Adaptive and Resilient Infrastructures driven by Social Equity
Kansas NSF EPSCoR RII Track-1
NSF EPSCoR RII Track-1, #2148878 (2022-2027)
ARISE is a major investment in Kansas by the U.S. National Science Foundation Established Program to Stimulate Competitive Research (EPSCoR RII Track-1). The ARISE acronym stands for “Adaptive and Resilient Infrastructures driven by Social Equity.”
This statewide initiative seeks to advance the resilience of infrastructures that all Kansans depend on—such as water, energy, and transportation systems—by creating tools that ensure support for our most vulnerable communities in both rural and urban areas. The project will also create a pipeline of community leaders and decision-makers who will transform how a community invests in and manages its human and physical infrastructure.
Complex infrastructure systems provide essential services for societal well-being and economic prosperity. These systems enable mobility for humans, goods, and services, and delivery of power, water, and other essential utilities to households and businesses. Natural hazards and attacks on cyber and physical assets have made resilience—the capacity of a system to absorb a disturbance, adapt, and recover rapidly when disruption does occur—an urgent pursuit for critical infrastructure.
Social equity is essential to resilience since the most socially vulnerable people live and work in the most physically vulnerable buildings and areas (e.g., floodplains) with undersized or undermaintained infrastructure. Federal agencies recognize that many disaster recovery efforts are systemically biased against houseless people, persons with disabilities or living in poverty, racial minorities, ethnic and indigenous populations, or renters. These put racial equity, support for underserved communities, and combatting the climate crises at the center of national security.
To help close this fundamental gap in resilience science and engineering, ARISE researchers take a convergence approach by integrating expertise from computer science, economics, engineering, public policy, psychology, and other areas.
Kansas currently ranks 9th in federal disaster declarations per capita. Amid changing climate patterns and frequent extreme weather events, historically underserved communities often receive less aid and recover slower from weather disasters.
ARISE will consider hazard threats in urban and rural regions in Kansas to produce a one-of-a-kind decision-support tool that can enhance disaster resilience in Kansas and beyond. This tool will be co-designed with the help of stakeholder partnerships. It will enable decision-makers to evaluate decision and policy levers with measurable impacts on equity-driven resilience and provide the fundamental steppingstone for Kansas Board of Regents (KBOR) institutions to seek additional federal research funding to transition Kansas to a Smart State as envisioned in the Kansas Science & Technology plan.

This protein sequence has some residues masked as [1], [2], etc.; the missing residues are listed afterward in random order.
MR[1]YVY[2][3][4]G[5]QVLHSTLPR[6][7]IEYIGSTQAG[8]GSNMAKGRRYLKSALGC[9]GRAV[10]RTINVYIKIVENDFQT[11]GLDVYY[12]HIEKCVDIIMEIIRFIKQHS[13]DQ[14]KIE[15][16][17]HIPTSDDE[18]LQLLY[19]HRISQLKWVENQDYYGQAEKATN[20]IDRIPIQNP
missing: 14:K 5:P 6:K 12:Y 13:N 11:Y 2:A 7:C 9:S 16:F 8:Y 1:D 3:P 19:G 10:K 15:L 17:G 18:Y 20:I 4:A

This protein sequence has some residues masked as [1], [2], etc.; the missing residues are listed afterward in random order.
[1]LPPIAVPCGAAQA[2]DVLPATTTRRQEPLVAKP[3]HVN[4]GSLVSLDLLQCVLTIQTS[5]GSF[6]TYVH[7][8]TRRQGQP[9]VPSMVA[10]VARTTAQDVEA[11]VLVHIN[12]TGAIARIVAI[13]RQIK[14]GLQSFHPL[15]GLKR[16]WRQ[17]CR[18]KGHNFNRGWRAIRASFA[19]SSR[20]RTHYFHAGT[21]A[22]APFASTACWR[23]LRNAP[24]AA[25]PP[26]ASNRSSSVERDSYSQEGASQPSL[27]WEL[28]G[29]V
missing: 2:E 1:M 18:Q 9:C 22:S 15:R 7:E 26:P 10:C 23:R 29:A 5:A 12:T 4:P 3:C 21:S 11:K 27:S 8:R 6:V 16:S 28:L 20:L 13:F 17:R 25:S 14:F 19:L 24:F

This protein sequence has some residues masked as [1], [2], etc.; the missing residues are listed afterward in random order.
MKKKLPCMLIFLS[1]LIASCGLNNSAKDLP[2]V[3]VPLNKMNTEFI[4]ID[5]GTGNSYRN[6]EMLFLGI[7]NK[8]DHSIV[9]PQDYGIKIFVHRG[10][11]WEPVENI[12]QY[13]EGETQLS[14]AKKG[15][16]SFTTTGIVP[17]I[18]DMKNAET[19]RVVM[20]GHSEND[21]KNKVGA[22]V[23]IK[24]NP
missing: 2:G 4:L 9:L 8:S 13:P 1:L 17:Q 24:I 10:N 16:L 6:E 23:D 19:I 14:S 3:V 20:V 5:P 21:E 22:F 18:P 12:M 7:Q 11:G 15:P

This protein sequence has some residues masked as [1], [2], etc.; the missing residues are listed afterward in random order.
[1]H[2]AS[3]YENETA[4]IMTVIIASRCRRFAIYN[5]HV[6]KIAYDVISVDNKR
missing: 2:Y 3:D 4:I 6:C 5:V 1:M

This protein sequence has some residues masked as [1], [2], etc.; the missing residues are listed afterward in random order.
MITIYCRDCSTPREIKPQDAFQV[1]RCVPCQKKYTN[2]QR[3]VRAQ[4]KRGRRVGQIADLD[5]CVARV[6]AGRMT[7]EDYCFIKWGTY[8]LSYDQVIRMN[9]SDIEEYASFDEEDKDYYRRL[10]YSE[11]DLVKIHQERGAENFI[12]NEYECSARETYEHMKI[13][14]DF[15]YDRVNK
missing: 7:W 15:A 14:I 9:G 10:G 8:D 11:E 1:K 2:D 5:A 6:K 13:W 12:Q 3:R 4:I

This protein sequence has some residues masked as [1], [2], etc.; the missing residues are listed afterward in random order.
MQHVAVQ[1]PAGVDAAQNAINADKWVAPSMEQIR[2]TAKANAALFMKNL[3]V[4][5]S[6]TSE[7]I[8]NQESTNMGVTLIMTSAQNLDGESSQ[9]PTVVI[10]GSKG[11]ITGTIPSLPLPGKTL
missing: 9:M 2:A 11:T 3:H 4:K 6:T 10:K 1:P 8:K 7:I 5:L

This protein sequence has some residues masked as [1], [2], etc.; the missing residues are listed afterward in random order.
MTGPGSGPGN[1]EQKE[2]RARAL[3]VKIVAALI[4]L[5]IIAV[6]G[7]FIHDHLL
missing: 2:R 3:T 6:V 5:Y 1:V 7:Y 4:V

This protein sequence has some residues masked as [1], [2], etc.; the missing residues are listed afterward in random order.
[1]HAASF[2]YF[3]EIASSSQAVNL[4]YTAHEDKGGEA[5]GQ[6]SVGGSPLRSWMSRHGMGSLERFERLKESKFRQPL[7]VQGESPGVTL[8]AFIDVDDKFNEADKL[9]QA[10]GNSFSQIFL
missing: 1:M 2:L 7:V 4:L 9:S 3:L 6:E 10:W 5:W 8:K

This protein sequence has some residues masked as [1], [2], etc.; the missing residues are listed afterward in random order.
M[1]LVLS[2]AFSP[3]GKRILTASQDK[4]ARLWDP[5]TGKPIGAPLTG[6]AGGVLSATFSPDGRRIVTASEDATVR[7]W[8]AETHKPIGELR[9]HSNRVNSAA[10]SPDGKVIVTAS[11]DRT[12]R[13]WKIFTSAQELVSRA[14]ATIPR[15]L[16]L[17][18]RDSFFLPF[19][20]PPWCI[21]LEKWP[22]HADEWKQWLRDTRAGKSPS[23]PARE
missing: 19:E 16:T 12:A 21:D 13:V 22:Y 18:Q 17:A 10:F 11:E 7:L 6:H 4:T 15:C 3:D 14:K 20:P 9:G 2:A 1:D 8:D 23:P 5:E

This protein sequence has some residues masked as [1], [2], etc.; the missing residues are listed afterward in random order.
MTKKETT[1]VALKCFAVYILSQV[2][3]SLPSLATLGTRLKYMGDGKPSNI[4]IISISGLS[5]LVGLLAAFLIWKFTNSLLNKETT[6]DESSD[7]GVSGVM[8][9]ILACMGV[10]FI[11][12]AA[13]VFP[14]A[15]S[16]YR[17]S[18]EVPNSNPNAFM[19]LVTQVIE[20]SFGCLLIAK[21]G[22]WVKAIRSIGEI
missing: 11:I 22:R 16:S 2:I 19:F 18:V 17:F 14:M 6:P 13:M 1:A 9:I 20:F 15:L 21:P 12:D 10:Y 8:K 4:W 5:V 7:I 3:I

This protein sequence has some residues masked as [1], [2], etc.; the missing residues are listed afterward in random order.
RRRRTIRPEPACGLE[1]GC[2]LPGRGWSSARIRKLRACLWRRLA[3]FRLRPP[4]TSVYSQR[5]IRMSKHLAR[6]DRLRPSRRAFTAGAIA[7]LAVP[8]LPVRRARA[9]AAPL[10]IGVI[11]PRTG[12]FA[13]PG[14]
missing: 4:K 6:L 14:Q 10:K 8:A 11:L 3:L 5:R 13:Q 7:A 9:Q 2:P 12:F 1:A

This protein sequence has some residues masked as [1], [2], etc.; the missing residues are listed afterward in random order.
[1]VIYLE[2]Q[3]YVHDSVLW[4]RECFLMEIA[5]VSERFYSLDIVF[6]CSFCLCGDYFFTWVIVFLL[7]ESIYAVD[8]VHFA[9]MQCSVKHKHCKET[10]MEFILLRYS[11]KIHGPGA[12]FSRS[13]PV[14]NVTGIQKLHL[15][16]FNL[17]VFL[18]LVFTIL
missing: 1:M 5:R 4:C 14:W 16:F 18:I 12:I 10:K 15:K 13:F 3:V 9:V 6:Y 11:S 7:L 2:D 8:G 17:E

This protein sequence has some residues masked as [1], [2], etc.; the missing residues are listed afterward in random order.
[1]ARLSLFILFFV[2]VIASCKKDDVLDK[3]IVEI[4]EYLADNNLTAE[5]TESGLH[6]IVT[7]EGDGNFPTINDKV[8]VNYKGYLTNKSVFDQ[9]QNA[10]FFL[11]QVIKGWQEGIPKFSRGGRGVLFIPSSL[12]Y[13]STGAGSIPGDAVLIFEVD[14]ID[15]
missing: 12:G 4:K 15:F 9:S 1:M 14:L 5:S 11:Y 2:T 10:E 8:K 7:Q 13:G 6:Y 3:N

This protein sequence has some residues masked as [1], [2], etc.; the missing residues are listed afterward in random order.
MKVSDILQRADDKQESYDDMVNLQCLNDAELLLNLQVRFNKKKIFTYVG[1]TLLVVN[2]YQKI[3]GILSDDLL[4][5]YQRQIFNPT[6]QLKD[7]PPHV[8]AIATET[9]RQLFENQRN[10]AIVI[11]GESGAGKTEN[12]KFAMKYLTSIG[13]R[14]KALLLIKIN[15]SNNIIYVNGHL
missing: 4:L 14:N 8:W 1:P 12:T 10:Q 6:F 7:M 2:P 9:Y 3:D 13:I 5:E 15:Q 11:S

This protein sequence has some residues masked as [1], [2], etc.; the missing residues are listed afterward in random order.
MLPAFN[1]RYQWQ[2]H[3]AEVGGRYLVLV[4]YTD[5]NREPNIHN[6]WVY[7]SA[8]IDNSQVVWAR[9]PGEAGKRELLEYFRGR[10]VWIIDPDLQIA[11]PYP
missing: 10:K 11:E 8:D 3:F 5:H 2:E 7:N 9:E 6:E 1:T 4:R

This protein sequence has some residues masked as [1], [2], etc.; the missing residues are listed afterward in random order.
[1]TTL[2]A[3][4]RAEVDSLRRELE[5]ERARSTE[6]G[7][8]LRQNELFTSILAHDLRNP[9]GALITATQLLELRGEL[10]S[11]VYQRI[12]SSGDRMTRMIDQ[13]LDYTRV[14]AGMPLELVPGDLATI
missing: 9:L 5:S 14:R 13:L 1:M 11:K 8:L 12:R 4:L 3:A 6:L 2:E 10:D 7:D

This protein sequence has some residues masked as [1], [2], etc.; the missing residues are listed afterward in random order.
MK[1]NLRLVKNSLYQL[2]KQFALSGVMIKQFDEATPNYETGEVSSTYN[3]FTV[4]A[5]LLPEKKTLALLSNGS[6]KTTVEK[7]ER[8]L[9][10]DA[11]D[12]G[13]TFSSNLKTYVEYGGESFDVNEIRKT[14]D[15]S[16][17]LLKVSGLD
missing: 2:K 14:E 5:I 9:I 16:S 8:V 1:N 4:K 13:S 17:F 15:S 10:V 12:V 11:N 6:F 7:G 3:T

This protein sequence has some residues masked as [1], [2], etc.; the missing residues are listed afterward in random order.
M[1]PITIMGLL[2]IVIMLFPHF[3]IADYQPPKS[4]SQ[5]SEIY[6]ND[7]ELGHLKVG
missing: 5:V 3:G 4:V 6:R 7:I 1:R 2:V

The project is framed around four research themes. Theme 1 focuses on understanding equity measurements and interdependent infrastructure systems; Theme 2 develops an evaluation framework; Theme 3 considers four case studies for hypothesis testing; and Theme 4 integrates research into decision-lever case studies and decision support tools.
Education and Outreach
The research agenda is supported by an education program that includes creating an interdisciplinary data-science curriculum, which connects students from 11 institutions to community organizations through a new Kansas Data Science Consortium (KDSC).
In addition, ARISE also supports summer research experiences, partnerships with museums and libraries to engage youth and family in science, and workforce development programs for municipal planners and utility operators.
The project will propel researchers and educators to the forefront of the resilience science and engineering arena, leading to a vibrant, community-centered research and education portfolio that builds research capacity in Kansas.
17 universities and colleges are involved in ARISE, including:
- University of Kansas (KU)
- Kansas State University (KSU)
- Wichita State University (WSU)
- Baker University
- Donnelly College (DC)
- Butler Community College
- Johnson County Community College (JCCC)
- Kansas City Kansas Community College (KCKCC)
- Barton Community College
- Dodge City Community College (DCCC)
- Garden City Community College (GCCC)
- Seward County Community College (SCCC)
- Additional collaborating institutions: Benedictine College, Bethany College, Fort Scott Community College, Friends University, and McPherson College.
KU, KSU, and WSU are research-intensive institutions; DC, DCCC, GCCC, and SCCC are Hispanic Serving Institutions.
What is EPSCoR Track-1?
The U.S. National Science Foundation (NSF) Established Program to Stimulate Competitive Research (EPSCoR) uses three investment strategies (called Tracks) to enhance research capacity.
Track-1 initiatives, like ARISE, are major, multi-year investments. Their goal is to build capacity for research in states and territories that receive a lower percentage of federal support. With 20 million dollars from NSF and matching funds from the state, these five-year programs enhance physical, human, and cyberinfrastructure in research areas critical to the specific state or jurisdiction.
Kansas NSF EPSCoR mark its 30th anniversary in 2022 with ARISE as its eighth Track-1 program. In addition to jumpstarting faculty careers with First Awards, for every dollar NSF EPSCoR pumps into research, Kansas gets back more than double that in non-EPSCoR funding for research.